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The management of gastroesophageal reflux disease (GERD) and hiatal hernia has been an evolving topic in both general and thoracic surgery over the last century. While the introduction of improved medical management in the form of H2-blockers and proton pump inhibitors (PPIs) has reduced the overall volume of patients presenting for surgical management, there remains a definite role for surgery in the circumstances of medical failure or fixed anatomic abnormality. Beginning in the late 1950s with the work of Belsey, Nissen, Hill, and Collis and continuing to the present day, there has been much debate regarding the optimal surgical approach for the correction of reflux disease and repair of hiatal hernia. Most recently, minimally invasive approaches have gained favor. However, the traditional techniques of open hiatal hernia repair and fundoplication still may be preferred in selected patient groups. This chapter concerns the current application of the transthoracic Collis-Belsey repair of hiatal hernia with an eye toward appropriate patient selection and evaluation.


The operation now attributed to Belsey evolved from a series of surgical modifications spanning over a decade of clinical investigation. Belsey's original intent was to create a general approach to the management of reflux disease, and the procedure underwent several iterations before the present Mark IV operation.1 Working in the same era, Collis also sought to answer the question of surgical management of reflux disease. He focused on obtaining an adequate length of intraabdominal esophagus that would permit a tension-free acute angle of esophageal entry into the stomach. Looking for ways to achieve this, he published the first description of tubularization of a section of the lesser curvature of the stomach for use as a distal esophageal equivalent in 1957.2 In 1971, Pearson and colleagues published a series of 24 patients with peptic stricture of the distal esophagus who were treated with a combination Collis gastroplasty and Belsey hiatal hernia repair.3 They reported excellent results, achieving either resolution of stricture or improvement in symptoms of dysphagia in all patients treated in this fashion.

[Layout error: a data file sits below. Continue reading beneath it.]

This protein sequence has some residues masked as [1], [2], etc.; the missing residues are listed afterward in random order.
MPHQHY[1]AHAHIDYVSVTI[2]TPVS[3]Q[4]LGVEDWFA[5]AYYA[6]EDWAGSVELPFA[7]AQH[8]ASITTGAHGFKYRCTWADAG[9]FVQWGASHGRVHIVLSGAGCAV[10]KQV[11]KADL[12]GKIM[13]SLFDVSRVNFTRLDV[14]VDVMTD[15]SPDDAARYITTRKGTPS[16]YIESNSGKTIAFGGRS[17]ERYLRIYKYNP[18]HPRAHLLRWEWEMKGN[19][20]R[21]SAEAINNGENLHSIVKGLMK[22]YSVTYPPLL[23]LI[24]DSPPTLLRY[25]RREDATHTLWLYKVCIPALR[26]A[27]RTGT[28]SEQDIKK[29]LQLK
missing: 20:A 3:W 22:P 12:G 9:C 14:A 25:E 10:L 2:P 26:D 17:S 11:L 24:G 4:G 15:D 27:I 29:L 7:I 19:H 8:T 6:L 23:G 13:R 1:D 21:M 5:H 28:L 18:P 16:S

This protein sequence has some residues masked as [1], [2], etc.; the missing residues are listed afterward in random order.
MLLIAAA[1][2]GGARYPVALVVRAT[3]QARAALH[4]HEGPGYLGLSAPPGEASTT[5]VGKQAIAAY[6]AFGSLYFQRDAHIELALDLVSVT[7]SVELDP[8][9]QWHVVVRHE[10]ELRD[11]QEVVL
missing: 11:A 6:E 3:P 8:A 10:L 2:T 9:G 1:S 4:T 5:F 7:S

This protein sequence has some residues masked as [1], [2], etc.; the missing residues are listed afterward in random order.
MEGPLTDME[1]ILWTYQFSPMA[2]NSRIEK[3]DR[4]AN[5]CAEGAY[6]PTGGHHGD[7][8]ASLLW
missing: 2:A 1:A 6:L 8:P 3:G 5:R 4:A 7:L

The Collis-Belsey operation, as described by Pearson, gained widespread support as an approach to hiatal hernia repair and a viable antireflux procedure. However, in recent years, minimally invasive approaches to the surgical treatment of GERD have limited application of the Collis-Belsey procedure to a relatively specific subset of patients with foreshortened esophagus. The operation also has a defined role for hiatal hernia repair in the obese patient, when pressure on the abdominal viscera and omentum limits visualization with an intraabdominal approach.


A transthoracic approach to paraesophageal hernia also may be indicated in the reoperative setting in patients who have had a prior abdominal approach. Additionally, patients with impaired esophageal motility benefit from the improved esophageal clearance provided by the partial fundoplication of the Belsey procedure as compared with the “tighter” circumferential wrap described by Nissen. In the setting of incarcerated paraesophageal hernia with gastric volvulus, when an urgent operation ...

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